This page is dedicated to providing a guide on the approach to interpreting an abdominal X-ray. This type of scan is also sometimes called a KUB (kidney, ureter, and bladder study).
This type of scan is often ordered given that it is fairly quick, easy, and cheap to obtain and can provide some insight regarding abdominal processes. With this in mind, it does have quite a few limitations, and often requires more follow-up imaging in order to more clearly identify pathology.
ORIENTATIONS USED FOR ABDOMINAL X-RAYS
Before delving too deep into the interpretation of abdominal X-rays, we must first learn about the different orientations in which the image can be taken. The orientations used for an abdominal X-ray include:
Supine: this is a common view that is taken which helps to assess for bowel dilation. These images are taken anterior to posterior.
Upright: this second view can help visualize air/fluid levels, as well as any free air within the abdomen.
Left Lateral Decubitus Position: usually reserved for patients who are unable to stand, this also can help visualize air/fluid levels, as well as free air within the abdomen.
ANATOMY ON ABDOMINAL X-RAY
While not everything can be seen on an abdominal X-ray, there is a significant amount of anatomy that can be appreciated.
As a quick reference click on the links below to learn more about radiological anatomy as they relate to the below topics:
Much like anything else, having an intentional approach to reading abdominal X-rays will serve you well. The acronym GECkoS can be used:
- Gas pattern (intraluminal): this refers to the gas pattern WITHIN the GI system
- Extraluminal gas: this refers to gas OUTSIDE the GI system
- Calcifications: areas that have increased density should be noted.
- Soft tissue masses: while not the most sensitive
GAS PATTERN (INTRALUMINAL)
The initial place to begin when evaluating a KUB is to evaluate the gas patterns within the lumen of the GI. There are a few clear pathological signs we are looking for here. The main things to keep in mind are if you are able to see any signs of either ileus or obstruction on the scan.
Localized ileus: this typically only involves one or a few loops of bowel. Bowel markings will be absent and that portion of the intestine can be dilated.
Generalized ileus: this will include all of the bowels (both small and large intestines). They will all be mostly void of any markings, and will be dilated/distended.
Small Bowel Obstruction: a common diagnosis (especially in a surgical context) an X-ray can reveal dilated loops of bowel, often with multiple air fluid levels.
Large bowel obstruction: these can appear quite impressive on X-rays given severe dilation of the small bowel.
Once characterizing the nature of gas distribution within the GI tract, we must evaluate if there is any gas outside of the GI lumen. There are a few important findings that one can notice:
Pneumatosis intestinalis refers to the presence of gas within the bowel walls. It is highly suggestive for necrotizing colitis.
Air under the diaphragms (intraperitoneal free air): one of the signs of free air within the peritoneal cavity are collections of air under the diaphrams. This can be suggestive of processes such as bowel perforation.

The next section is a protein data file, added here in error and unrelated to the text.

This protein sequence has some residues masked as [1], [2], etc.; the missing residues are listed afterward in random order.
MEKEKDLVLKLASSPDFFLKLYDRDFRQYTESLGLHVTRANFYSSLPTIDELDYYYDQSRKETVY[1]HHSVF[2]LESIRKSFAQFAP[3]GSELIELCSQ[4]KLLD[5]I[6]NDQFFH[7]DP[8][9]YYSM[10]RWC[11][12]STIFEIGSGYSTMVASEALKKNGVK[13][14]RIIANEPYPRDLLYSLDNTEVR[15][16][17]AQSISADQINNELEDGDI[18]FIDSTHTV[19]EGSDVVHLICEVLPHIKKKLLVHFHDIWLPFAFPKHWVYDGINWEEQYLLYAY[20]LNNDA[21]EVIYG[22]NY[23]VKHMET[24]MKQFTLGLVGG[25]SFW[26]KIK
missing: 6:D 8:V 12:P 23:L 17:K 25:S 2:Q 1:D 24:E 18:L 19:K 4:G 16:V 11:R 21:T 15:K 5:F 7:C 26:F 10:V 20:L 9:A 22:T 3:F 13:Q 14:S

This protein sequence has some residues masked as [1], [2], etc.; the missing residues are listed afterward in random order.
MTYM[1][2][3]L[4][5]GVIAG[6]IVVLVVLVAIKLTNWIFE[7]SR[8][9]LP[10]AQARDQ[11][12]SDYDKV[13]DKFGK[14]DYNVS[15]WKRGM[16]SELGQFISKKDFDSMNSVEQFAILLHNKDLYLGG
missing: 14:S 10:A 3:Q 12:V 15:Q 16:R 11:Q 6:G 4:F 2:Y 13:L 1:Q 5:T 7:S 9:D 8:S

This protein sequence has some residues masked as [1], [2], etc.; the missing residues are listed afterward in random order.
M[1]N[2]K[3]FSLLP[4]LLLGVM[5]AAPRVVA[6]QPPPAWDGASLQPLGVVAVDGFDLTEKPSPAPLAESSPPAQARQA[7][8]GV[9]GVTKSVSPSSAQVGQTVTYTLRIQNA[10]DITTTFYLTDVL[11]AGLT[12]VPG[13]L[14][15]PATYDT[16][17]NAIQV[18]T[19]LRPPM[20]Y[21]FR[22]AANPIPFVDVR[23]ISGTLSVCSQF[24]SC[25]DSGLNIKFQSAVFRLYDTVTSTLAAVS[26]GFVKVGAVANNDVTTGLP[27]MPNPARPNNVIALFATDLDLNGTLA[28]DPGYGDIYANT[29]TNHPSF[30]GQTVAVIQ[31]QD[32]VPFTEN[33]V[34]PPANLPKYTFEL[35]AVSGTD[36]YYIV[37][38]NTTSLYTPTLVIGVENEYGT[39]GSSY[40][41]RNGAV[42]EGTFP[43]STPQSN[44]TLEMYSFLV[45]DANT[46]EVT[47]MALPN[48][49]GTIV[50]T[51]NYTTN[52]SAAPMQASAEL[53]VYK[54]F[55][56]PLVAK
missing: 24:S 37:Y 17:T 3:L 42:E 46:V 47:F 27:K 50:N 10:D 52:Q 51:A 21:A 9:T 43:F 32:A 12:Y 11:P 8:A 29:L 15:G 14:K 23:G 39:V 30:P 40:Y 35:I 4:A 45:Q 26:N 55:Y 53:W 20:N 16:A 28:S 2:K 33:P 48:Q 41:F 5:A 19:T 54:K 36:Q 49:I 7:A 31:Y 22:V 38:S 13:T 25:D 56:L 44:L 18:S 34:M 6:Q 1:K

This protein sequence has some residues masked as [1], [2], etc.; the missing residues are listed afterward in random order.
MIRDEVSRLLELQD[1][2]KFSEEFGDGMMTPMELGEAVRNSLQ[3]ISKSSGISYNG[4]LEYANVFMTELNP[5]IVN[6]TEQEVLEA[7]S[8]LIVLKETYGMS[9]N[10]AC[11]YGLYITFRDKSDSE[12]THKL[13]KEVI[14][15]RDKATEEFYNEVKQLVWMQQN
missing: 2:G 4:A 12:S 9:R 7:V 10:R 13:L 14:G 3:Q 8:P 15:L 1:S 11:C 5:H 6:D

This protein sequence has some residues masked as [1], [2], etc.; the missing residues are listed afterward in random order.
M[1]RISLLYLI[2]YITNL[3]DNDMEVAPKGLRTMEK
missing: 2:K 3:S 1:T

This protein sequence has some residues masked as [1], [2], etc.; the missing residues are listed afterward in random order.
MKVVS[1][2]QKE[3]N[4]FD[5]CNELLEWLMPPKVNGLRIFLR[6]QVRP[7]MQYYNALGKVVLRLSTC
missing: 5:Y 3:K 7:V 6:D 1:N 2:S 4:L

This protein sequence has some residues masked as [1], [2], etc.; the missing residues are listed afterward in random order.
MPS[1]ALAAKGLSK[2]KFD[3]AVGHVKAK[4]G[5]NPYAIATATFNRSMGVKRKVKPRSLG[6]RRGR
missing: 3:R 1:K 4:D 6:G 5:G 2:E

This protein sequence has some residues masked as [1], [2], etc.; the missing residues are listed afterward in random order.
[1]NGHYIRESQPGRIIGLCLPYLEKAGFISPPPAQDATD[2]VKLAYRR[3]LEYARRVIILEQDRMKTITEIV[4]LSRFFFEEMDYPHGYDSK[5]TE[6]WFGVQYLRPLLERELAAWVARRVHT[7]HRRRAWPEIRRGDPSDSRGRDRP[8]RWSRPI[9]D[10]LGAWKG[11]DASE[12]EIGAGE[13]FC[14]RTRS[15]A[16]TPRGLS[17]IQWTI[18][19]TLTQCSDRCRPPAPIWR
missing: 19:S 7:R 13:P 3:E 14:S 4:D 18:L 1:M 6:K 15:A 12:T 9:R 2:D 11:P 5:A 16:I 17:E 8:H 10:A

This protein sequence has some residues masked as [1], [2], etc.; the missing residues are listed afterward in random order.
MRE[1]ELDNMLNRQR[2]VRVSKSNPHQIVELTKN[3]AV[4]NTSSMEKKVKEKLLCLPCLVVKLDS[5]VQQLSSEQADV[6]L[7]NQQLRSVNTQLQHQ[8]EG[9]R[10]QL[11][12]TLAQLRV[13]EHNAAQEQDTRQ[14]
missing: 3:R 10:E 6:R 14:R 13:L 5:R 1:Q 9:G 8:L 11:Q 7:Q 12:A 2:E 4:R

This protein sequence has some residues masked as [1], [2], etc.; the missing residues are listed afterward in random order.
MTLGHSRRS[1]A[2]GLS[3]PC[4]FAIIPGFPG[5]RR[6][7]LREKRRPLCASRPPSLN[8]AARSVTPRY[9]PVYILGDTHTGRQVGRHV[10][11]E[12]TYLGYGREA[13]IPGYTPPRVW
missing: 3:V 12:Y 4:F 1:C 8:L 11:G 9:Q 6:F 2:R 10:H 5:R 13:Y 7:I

Rigler’s sign (intraperitoneal free air): it is important to appreciate that free air can collect anywhere in the peritoneum (not just under the diaphragm). Rigler’s sign refers to the clear identification of both the internal and external borders of the bowel wall. Typically only the internal (luminal) border can be visualized however when air is also present on the outer surface of the bowel, the extraluminal border can also be seen clearly!
Falciform ligament sign (intraperitoneal free air): when air collects around the falciform ligament this can be visualized on an abdominal X-ray.
Portal Venous Gas: this finding refers to the accumulation of gas within the portal vein (or its associated branches. This is abnormal and the underlying pathology as to WHY there is air in the portal venous system is worth investigation.
Pneumobilia: this refers to gas within the biliary tree, and it can also be detected on a KUB.
After all of the gas patterns have been assessed, the next step is looking for any calcifications/areas of hyperdensity on the X-ray. It is important to keep in mind that an abdominal X-ray is NOT the preferred imaging modality for detecting most calcifications, HOWEVER if it has already been ordered it should be analyzed for them irregardless. Follow up with other imaging modalities can always be done at a later time.
Gall stones: while ultimately ultrasound is the preferred modality for detecting gallstones, they can appear on a KUB as well. They will appear as calcifications in the anatomical location of the gall bladder/biliary tree.
Kidney stones: IV contrast CT is generally thought to be the best manner in detecting kidney stones, however these may also appear on a KUB (over the region of the kidney/ureter. They are hard to localize however given the difficulty of pinpointing the exact location of the calcifications.
SOFT TISSUE MASSES
After all of the above has been done, one of the last findings to look for are any abnormal soft tissue masses. Again, the KUB is not necessarily the best scan for detecting these however once it has been ordered it still can provide some insight on whether or not these types of masses exist.
Look for abnormal tissue shadows and/or deviation of structures that could point the presence of a soft tissue mass.
Page Updated: 05.21.2016